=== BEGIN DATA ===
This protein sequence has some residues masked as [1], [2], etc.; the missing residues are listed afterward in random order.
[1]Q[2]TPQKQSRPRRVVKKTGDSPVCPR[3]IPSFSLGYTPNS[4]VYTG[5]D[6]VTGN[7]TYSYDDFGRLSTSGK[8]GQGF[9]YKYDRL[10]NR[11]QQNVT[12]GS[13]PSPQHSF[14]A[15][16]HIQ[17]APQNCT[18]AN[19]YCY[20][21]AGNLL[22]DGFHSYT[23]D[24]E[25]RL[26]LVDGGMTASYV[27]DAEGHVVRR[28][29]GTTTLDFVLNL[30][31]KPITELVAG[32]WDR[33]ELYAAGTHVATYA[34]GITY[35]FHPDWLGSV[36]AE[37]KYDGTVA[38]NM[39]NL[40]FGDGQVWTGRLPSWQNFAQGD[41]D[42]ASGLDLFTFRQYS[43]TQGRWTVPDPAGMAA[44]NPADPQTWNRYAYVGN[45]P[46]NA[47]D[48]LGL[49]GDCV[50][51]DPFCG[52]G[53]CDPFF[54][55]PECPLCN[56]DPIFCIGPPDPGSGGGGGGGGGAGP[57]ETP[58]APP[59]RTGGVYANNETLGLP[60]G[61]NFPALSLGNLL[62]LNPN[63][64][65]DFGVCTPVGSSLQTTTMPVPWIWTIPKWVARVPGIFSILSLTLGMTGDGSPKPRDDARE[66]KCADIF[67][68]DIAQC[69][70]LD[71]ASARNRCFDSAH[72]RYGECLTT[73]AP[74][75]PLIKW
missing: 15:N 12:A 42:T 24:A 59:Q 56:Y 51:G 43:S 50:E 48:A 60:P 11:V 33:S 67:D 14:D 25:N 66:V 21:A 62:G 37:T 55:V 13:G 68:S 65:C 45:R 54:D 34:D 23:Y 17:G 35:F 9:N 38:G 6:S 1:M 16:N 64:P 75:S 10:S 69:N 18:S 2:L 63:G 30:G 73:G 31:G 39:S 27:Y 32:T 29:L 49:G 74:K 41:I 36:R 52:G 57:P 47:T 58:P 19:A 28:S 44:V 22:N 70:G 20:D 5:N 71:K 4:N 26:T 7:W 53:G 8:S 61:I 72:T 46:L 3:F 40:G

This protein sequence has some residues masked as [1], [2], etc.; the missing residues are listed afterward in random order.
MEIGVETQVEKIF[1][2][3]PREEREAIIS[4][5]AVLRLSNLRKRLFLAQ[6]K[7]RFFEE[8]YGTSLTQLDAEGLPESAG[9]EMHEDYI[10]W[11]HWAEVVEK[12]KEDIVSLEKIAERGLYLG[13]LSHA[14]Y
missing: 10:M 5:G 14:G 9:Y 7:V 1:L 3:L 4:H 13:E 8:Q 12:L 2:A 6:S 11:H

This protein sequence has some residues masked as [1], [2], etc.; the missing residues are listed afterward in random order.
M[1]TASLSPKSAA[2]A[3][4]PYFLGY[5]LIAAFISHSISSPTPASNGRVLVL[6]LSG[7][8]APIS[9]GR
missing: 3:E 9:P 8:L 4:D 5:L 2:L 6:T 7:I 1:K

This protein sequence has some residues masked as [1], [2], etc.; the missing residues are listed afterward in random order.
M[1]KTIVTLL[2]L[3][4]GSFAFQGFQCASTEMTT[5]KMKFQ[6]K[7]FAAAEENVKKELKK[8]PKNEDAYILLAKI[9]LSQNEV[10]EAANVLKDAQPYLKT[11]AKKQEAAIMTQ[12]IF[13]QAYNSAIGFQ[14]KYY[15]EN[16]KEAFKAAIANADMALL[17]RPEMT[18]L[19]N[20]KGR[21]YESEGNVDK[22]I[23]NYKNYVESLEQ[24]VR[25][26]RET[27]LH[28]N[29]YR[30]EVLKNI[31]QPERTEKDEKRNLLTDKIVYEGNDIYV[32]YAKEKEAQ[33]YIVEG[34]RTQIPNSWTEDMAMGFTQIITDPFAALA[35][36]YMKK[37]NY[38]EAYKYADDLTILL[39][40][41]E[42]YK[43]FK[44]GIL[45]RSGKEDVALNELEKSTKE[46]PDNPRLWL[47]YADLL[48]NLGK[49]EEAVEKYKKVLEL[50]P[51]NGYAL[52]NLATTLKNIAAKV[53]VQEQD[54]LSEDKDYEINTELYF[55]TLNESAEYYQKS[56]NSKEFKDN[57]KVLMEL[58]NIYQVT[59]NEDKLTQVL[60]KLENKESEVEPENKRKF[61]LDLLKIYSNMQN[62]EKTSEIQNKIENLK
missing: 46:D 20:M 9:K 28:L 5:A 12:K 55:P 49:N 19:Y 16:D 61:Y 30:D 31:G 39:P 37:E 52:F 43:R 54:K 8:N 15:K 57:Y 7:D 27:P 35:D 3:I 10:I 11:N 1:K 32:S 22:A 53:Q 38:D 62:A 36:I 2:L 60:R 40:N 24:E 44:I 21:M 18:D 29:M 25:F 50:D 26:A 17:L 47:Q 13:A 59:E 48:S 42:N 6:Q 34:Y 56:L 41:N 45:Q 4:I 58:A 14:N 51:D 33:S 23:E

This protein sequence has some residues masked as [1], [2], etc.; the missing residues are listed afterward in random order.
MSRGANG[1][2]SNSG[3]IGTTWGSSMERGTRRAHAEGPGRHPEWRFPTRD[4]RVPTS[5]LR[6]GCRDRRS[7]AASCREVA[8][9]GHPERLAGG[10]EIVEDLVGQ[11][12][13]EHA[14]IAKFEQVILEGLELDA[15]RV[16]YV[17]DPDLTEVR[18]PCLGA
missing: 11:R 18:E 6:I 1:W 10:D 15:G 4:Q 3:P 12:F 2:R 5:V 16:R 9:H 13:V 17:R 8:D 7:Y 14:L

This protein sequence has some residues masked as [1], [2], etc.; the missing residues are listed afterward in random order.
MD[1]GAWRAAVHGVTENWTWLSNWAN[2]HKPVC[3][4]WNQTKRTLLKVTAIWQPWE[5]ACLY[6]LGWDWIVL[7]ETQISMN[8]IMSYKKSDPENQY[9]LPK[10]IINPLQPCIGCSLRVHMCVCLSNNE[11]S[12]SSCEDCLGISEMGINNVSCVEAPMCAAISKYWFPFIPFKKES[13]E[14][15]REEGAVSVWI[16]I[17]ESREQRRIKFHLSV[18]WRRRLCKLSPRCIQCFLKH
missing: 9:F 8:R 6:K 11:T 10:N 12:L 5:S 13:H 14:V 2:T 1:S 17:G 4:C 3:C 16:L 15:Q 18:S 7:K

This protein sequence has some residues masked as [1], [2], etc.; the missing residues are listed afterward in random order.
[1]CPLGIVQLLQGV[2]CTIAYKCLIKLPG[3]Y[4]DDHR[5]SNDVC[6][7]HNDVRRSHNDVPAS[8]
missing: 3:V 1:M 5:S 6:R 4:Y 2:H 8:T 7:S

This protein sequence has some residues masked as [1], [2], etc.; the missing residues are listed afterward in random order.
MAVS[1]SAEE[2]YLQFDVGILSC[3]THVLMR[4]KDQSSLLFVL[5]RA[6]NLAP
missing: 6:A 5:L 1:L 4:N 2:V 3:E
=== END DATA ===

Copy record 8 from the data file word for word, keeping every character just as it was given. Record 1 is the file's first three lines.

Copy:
This protein sequence has some residues masked as [1], [2], etc.; the missing residues are listed afterward in random order.
MAVS[1]SAEE[2]YLQFDVGILSC[3]THVLMR[4]KDQSSLLFVL[5]RA[6]NLAP
missing: 6:A 5:L 1:L 4:N 2:V 3:E